In this scenario, put forth by physicists at NASA's Jet Propulsion Laboratory, the rise in air pollution via coal emissions from China and Southeast Asia is to blame for the relentless snows that have blanketed parts of the United States.

NPR's Goats and Soda blog reports:

The animation from NASA [seen below] shows how pollution from Asia and other continents mixes and moves around the world. (It's a simulation made with satellite data from September 2006 to April 2007.)

About 43 seconds into the video, Asia comes into view ... large swaths of emissions from burning coal pulse from China and Southeast Asia in white. Sometimes the particles blow east and mix with storms above the Pacific Ocean. These storms can have a big effect on winter weather in the U.S., [according to NASA physicist Jonathan Jiang].

Storms in the Pacific move northwest; some hit the West Coast and cause rain and snow. Others end up far north in Canada, where they can alter the weather across the entire U.S., Jiang says.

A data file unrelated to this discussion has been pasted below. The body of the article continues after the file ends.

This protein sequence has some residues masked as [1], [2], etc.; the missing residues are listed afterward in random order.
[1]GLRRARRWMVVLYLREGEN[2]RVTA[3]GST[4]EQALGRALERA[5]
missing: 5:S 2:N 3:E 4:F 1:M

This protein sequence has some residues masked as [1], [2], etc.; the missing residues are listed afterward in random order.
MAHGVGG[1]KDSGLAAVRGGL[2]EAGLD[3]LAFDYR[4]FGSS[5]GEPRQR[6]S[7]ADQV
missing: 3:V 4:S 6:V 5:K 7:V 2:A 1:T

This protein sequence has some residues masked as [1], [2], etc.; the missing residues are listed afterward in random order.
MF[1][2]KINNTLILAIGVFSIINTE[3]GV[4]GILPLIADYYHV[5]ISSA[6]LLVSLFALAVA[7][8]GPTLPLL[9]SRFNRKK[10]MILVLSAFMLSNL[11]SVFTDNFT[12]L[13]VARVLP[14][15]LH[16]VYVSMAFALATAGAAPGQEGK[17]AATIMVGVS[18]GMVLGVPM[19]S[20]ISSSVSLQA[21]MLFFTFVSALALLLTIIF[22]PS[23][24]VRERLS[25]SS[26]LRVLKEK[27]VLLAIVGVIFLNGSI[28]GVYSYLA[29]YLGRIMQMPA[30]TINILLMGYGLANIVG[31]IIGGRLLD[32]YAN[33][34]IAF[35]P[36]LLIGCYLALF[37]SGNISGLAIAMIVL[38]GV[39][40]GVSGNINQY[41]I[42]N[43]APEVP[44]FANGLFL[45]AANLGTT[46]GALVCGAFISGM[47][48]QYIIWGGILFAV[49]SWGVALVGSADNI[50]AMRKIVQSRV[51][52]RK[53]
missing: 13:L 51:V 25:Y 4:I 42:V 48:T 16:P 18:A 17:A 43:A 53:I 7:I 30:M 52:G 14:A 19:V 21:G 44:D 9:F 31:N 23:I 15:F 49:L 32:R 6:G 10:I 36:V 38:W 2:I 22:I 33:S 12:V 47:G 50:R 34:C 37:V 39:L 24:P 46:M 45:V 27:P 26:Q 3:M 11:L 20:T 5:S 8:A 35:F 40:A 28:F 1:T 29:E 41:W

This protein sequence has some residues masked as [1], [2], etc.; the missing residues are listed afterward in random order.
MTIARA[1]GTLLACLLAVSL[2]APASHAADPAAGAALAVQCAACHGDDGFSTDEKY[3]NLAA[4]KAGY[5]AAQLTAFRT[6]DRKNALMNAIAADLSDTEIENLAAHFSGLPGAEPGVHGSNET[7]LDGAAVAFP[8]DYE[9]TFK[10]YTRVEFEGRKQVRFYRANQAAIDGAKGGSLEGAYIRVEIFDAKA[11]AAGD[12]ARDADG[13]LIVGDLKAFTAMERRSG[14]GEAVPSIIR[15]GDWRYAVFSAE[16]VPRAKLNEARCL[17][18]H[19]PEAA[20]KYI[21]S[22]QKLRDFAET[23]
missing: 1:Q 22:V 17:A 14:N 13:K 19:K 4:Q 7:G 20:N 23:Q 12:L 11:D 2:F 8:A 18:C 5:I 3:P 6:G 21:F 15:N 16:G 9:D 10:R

As this 2014 scientific report by Jiang and colleagues notes, the extra pollution out of Asia makes clouds over the Pacific bigger and heavier.

"Atmospheric particles can serve as cloud nuclei and foster cloud formation," Jiang writes. The particles give water vapor something on which to condense.

Jiang isn't sure yet how much the bigger storms in the Pacific are to blame for cold, wet winters on the East Coast and drought in the West. His research team is working on models and computer simulations right now to look at such questions. "We have not reached a final conclusion yet," he writes.

Top image: Kim Taylor, of Norwood, Mass., shovels a path in the snow in front of her home Sunday, Feb. 15, 2015. A storm brought a new round of wind-whipped snow to New England on Sunday, threatening white-out conditions in coastal areas and forcing people to contend with a fourth winter onslaught in less than a month. (AP Photo/Steven Senne)

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